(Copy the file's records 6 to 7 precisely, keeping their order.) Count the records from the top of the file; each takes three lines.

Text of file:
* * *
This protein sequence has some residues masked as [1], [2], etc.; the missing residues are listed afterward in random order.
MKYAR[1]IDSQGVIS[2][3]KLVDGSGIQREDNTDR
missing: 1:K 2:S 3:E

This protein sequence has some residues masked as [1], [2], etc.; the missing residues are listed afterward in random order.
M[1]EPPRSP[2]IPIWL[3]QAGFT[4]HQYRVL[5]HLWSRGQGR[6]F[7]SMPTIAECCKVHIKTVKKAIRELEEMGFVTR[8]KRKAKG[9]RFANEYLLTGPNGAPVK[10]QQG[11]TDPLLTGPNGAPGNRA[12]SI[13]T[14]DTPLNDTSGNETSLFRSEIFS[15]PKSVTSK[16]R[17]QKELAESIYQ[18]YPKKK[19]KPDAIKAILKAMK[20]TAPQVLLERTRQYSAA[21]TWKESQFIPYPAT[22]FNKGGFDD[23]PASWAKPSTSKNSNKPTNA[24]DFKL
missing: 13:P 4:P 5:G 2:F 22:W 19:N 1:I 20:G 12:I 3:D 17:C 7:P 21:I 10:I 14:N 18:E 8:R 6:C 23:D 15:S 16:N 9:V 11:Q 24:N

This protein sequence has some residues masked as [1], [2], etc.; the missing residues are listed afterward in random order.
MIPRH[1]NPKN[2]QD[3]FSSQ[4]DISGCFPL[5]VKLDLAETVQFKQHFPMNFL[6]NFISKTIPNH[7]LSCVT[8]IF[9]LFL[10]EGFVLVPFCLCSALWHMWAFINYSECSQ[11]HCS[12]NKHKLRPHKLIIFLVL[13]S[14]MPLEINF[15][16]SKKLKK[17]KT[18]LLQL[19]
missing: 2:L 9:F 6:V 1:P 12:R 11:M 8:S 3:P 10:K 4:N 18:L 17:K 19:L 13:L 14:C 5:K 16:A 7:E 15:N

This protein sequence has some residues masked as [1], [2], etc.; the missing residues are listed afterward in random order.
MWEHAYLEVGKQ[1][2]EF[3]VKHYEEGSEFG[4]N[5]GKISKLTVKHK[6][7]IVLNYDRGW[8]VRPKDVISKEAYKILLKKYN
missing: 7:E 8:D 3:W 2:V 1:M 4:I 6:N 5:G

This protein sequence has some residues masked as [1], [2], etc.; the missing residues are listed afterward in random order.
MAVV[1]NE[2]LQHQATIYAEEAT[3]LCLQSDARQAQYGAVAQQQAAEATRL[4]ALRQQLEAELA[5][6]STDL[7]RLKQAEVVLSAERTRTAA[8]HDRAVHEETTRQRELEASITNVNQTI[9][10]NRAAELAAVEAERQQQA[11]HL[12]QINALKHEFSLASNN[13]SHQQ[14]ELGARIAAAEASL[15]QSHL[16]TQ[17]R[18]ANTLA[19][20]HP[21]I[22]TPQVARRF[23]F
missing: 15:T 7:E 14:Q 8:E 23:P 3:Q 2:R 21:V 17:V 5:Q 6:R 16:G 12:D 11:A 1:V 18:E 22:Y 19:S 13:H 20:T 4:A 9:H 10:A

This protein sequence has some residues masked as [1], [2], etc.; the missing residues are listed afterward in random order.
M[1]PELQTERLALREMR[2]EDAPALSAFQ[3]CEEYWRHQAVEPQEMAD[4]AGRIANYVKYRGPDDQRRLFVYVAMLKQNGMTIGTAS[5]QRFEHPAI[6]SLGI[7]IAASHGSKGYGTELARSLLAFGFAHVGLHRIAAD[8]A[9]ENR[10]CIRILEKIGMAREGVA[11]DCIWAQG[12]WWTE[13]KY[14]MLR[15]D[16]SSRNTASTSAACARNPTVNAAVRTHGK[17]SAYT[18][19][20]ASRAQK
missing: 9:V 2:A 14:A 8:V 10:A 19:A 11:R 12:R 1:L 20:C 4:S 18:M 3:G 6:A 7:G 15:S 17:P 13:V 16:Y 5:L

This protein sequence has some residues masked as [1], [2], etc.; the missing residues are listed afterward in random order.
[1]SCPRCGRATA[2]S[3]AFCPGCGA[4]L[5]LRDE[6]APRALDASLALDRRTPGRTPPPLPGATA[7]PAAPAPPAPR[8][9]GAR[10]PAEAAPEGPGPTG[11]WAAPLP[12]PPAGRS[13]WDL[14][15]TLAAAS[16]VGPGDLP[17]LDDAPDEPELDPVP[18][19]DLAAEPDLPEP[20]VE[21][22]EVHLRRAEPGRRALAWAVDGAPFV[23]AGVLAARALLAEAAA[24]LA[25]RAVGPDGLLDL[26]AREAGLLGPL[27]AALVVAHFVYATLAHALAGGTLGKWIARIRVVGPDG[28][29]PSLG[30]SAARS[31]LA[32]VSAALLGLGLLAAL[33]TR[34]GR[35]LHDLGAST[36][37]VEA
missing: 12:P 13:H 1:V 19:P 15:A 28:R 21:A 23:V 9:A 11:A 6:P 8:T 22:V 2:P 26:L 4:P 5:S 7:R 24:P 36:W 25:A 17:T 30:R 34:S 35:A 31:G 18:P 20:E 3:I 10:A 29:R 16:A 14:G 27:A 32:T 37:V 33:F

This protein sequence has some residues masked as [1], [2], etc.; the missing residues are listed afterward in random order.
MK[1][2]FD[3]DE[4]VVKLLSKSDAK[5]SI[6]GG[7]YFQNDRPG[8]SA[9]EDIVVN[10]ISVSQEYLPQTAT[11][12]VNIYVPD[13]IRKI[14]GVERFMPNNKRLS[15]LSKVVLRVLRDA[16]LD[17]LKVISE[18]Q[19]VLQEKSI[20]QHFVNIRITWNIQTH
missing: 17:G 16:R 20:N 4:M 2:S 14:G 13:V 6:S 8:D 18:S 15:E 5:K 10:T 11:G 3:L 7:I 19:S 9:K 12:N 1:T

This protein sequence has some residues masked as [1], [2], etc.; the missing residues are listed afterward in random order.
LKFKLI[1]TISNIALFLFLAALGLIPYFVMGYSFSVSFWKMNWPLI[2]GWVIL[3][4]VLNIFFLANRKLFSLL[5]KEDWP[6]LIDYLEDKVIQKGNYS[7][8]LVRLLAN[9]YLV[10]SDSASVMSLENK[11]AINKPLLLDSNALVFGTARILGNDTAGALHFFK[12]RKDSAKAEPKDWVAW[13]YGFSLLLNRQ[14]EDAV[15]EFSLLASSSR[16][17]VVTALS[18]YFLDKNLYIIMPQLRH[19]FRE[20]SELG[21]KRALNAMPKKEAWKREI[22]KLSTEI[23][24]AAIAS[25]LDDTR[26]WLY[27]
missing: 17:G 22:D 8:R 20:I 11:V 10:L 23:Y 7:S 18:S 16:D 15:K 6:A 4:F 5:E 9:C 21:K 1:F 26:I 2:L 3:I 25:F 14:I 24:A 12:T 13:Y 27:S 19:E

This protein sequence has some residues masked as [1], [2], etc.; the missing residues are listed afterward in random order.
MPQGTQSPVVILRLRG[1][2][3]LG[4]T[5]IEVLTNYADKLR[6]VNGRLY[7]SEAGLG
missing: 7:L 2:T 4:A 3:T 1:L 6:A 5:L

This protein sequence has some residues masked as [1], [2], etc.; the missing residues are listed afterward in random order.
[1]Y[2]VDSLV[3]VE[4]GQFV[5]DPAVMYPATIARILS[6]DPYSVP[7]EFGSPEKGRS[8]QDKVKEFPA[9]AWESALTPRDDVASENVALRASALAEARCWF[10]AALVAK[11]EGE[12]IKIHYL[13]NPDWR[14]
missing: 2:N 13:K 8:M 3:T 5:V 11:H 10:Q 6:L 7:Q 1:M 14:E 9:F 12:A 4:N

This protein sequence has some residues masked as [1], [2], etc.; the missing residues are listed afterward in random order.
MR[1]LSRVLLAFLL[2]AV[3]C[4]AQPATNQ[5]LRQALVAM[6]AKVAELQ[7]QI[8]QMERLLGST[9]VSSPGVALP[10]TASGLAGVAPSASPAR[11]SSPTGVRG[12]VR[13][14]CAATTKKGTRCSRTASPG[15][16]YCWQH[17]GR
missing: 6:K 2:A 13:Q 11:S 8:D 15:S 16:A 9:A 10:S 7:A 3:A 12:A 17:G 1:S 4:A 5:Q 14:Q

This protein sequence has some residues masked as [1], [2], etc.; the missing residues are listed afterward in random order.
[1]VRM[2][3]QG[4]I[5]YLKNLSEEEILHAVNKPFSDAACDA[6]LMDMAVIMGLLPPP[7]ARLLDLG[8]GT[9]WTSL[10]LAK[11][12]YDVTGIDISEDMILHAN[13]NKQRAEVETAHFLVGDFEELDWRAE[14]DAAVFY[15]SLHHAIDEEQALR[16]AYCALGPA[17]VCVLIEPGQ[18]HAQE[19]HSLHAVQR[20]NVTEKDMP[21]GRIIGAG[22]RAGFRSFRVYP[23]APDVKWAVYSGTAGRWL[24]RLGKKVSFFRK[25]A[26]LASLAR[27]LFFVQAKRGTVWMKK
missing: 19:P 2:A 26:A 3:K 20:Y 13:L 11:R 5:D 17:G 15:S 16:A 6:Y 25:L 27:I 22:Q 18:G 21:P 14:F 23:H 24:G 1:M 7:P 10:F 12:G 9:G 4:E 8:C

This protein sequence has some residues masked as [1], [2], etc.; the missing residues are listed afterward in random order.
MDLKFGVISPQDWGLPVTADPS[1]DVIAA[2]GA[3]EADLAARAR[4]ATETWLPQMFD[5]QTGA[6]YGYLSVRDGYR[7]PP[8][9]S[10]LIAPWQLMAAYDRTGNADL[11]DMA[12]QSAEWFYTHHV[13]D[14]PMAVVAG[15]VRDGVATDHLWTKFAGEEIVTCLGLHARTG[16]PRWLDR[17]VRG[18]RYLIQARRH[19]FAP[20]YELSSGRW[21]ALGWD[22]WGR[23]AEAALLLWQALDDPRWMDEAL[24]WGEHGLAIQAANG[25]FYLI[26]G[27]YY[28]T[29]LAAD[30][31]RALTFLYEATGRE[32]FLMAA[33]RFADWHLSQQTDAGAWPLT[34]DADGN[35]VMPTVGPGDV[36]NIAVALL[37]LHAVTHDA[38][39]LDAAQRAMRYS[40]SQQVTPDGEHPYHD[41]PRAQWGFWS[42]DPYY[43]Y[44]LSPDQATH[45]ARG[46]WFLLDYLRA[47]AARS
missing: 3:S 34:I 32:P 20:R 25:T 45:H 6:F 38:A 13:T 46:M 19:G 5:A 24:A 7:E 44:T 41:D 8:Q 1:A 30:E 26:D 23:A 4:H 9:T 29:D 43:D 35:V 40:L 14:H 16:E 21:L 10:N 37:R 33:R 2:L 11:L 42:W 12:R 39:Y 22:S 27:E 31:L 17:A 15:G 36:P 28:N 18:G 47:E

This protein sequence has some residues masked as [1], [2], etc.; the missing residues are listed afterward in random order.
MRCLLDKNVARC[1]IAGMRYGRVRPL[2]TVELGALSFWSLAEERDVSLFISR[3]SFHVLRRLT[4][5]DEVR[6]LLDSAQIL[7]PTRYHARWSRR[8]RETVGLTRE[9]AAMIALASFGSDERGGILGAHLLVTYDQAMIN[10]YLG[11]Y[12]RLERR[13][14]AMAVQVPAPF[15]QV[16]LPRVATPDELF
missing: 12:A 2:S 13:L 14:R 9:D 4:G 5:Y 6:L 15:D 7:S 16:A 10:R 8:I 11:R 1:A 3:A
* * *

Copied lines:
This protein sequence has some residues masked as [1], [2], etc.; the missing residues are listed afterward in random order.
M[1]PELQTERLALREMR[2]EDAPALSAFQ[3]CEEYWRHQAVEPQEMAD[4]AGRIANYVKYRGPDDQRRLFVYVAMLKQNGMTIGTAS[5]QRFEHPAI[6]SLGI[7]IAASHGSKGYGTELARSLLAFGFAHVGLHRIAAD[8]A[9]ENR[10]CIRILEKIGMAREGVA[11]DCIWAQG[12]WWTE[13]KY[14]MLR[15]D[16]SSRNTASTSAACARNPTVNAAVRTHGK[17]SAYT[18][19][20]ASRAQK
missing: 9:V 2:A 14:A 8:V 10:A 19:A 11:R 12:R 1:L 20:C 4:S 18:M 3:G 6:A 7:G 15:S 17:P 13:V 16:Y 5:L

This protein sequence has some residues masked as [1], [2], etc.; the missing residues are listed afterward in random order.
[1]SCPRCGRATA[2]S[3]AFCPGCGA[4]L[5]LRDE[6]APRALDASLALDRRTPGRTPPPLPGATA[7]PAAPAPPAPR[8][9]GAR[10]PAEAAPEGPGPTG[11]WAAPLP[12]PPAGRS[13]WDL[14][15]TLAAAS[16]VGPGDLP[17]LDDAPDEPELDPVP[18][19]DLAAEPDLPEP[20]VE[21][22]EVHLRRAEPGRRALAWAVDGAPFV[23]AGVLAARALLAEAAA[24]LA[25]RAVGPDGLLDL[26]AREAGLLGPL[27]AALVVAHFVYATLAHALAGGTLGKWIARIRVVGPDG[28][29]PSLG[30]SAARS[31]LA[32]VSAALLGLGLLAAL[33]TR[34]GR[35]LHDLGAST[36][37]VEA
missing: 12:P 13:H 1:V 19:P 15:A 28:R 21:A 23:V 9:A 11:A 6:P 8:T 22:V 2:P 26:L 4:P 5:S 7:R 24:P 36:W 25:A 17:T 30:R 34:S 35:A 31:G 18:P 20:E 3:I 10:A 29:R 16:A 14:G 27:A 32:T 37:V 33:F